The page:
Verizon to introduce metered bandwidth?

By Justin Mann on September 30, 2009, 5:30 PM
As the Internet grows, so does the demand for bandwidth. A gigabyte of transfer was astronomical ten years ago, but you can burn that by watching a single movie through Netflix these days. This has put a lot of pressure on ISPs to deliver bandwidth reliably, and they have responded in many different ways. The Comcast fiasco is still up in the air, which ultimately resulted in them implementing (or rather admitting to and then enforcing) a 250GB per month cap on the majority of their customers. Many other ISPs also practice this, with varying caps. Now, another large U.S. ISP may follow suit. This time around, it is Verizon.

Verizon has stated recently that they see a radical change in pricing structure for Internet services down the road, one that may introduce metered bandwidth -- presumably based primarily on how much someone downloads per month. Rather than selling strictly on speed, Verizon mentions they may switch to a point where they are selling "packages of bytes". This statement came along with some apparent disdain for the FCC, which shows Verizon's concern over how the agency is seeking to become involved in monitoring Internet service in the U.S.

While bandwidth caps may seem harsh to those who currently have unrestricted ISPs, the practice is very common around the world. Though it originated amongst ISPs with limited resources available (Satellite and Cellular come to mind), it is spreading to the largest of networks, such as cable and DSL. Even if it's not what people want to hear, it might be a plain truth that all large ISPs may move down the path of metered bandwidth.

User Comments: 5

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Guest said:

I don't trust big business, I believe that they will calculate it just near the top of the normal usage and then do something to make us need more bandwidth then make it seem like the extra charges for overages are our doing, sort of like cell phone companies making half a city roaming. Big business will turn a buck if bad or good happens to them. If bad happens to them they'll over estimate the damages, start charging more before they are haveing money problems for it and charge a time after the problem is gone, and if something good happens they wait till they just have to lower prices.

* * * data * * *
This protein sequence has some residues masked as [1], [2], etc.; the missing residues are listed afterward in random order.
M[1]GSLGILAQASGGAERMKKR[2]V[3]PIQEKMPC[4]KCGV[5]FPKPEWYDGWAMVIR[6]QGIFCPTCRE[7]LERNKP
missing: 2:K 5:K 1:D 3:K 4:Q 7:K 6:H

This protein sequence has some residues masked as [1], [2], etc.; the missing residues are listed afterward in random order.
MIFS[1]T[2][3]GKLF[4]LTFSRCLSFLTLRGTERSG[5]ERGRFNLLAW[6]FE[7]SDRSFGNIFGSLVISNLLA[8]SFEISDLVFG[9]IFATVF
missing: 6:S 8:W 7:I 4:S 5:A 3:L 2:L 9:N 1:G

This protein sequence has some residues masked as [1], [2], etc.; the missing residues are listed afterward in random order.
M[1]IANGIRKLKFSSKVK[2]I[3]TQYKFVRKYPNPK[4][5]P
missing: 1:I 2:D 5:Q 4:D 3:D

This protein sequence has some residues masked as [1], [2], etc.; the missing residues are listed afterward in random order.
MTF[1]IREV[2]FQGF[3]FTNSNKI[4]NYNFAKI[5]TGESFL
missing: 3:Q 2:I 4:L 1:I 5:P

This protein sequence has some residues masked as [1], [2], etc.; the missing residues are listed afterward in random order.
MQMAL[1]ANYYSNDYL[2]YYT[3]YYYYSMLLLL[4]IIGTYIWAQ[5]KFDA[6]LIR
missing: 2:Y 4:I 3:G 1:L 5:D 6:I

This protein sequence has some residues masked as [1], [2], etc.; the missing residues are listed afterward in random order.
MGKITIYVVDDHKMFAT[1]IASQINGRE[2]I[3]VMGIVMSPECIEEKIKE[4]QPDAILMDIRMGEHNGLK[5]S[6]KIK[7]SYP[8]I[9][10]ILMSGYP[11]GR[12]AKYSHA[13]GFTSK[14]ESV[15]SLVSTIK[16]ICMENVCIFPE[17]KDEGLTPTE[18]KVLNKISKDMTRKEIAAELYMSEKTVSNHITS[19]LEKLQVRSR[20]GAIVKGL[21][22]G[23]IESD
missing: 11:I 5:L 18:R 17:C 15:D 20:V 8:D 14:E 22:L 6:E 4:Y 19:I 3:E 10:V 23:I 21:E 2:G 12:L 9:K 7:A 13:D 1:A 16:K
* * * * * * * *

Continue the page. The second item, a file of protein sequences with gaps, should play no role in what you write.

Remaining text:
Guest said:

As I've started doing lately.... Follow the story...

; Is where the PDF is that is a conversation with Robert Lynch. No where in that article is there mentioned of the quoted piece from:
cto-metering-092909/ of which you pulled your story.

Furthermore... the leading title of the post... "Verizon to introduce metered bandwidth" is simply flamebait fodder for fan boys of FiOS to get up in arms over your news story or to deny that Verizon will ever introduce that.

The article in which you pull your story from seems to be an off the cuff comment from the CEO in which things may or may have not been taken out of context.

I'm really hating this trend on the net lately.


skitzo_zac skitzo_zac, TechSpot Chancellor, said:

Welcome to Australia people.

jobeard jobeard, TS Ambassador, said:

I really wish we would see the source(s) for these blog entries -- It would enhance the credibility of the information greatly. Without such a citation, these blogs are just another form of FUD. IMO, you owe it to the community.

greyd said:

haha, we have "Packages of bytes" here in South Africa. I just upgraded to unlimited. it costs me R1000 (about $125) per month on a 2.4 MB/s device, However, I only reach 300 Kb/s - 700 Kb/s. Therefore downloading 250 GB a month can only be a dream to me!

Internet is dam expensive here! well, I suppose the amount im paying is cheap thanks to Neotel who arrived on the scene recently. The other service provider is more expensive. and take note, I said the other service provider. there is only one other! TELKOM aka HELLKOM!

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